Q) How seriously have these incidents, especially the recent ones involving the 23-year-old physiotherapist and the German national, dented India’s image globally? This is a concern raised by one of your characters in your novel?

A) Yes, that was another coincidence. I had written the novel, which explores the global impact of a high profile case, last year, without knowing that later in the year we would be confronted with a similar but real situation. Perhaps it was just zeitgeist. But yes, India’s image has taken a real beating with those two rape cases and the almost daily onslaught of so many other shameful incidents. The international press has reported extensively about these cases, and there is a fear that India is simply not safe for women.

Q) A lot of awareness is being raised about sexual harassment and assault but are things really changing? Are you optimistic that they will change?

A) I am very optimistic that things will change, but I am afraid that they will take a long time to do so as we simply do not have the leadership, both political and social, to ensure that there is a constant scrutiny of what is happening on issues related to gender. We need a constitutional body, perhaps like the Election Commission, independent from the government to monitor the status of women in this country and ensure that justice is delivered to them whenever required. The present bodies such as the National Commission for Women have proven to be useless and should be disbanded.

Q) How can we change our attitudes towards victims of rape? In all these cases, it’s the survivor who suffers, sometimes for a lifetime.

A) The sensitisation of society and all those who deal with the rape victim is required. We need to be trained in order to deal with rape survivors and their families. Sadly, we do the opposite. Often, no one — the family, the police, the judicial system or the media — has any sympathy for the rape survivor, and her suffering becomes a tamasha (entertainment), just another piece of breaking news. We need to move beyond that — be gentler, kinder. This is very possible and very achievable but only if we have a strong institution, like the one I have mentioned above, monitoring it.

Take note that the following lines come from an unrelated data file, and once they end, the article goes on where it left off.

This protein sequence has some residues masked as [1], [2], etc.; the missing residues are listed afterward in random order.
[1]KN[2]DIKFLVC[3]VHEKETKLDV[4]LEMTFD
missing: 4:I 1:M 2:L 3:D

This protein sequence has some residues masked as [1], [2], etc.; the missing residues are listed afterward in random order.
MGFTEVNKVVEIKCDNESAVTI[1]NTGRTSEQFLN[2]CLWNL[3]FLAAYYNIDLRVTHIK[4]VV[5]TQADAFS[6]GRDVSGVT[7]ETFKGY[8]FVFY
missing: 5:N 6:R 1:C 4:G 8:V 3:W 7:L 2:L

Q) Was it tough writing this book, given that it deals with such a harsh and brutal subject?

A) Yes, this was a difficult book to write because the research I had to do was not pleasant, and neither was the fact that in most cases I looked at, no justice was delivered to the rape victims or their families.

When I wrote the book there was no media scrutiny of rape cases as there is today, so that did not affect me. What did affect me was the harrowing nature of the subject.

Q) What has been your inspiration for Simran Singh? How do you plan to develop her character further?

A) My inspiration for Simran Singh is the ‘shakti’ that exists in every woman — the spirit of resilience and courage, the ability to fight for justice and a basic independence, while being altruistic and caring. Sadly, many of these qualities are crushed by our patriarchal society but I think we need to revive that spirit through characters like Simran and celebrate the woman in literature and art and cinema — not as a minimalistic figure, but as someone who dominates the landscape! Simran will be back soon in another novel but she will always remain a human figure — fallible and imperfect. I don’t want to create an unreal super being because I want Simran to be achievable for all of us.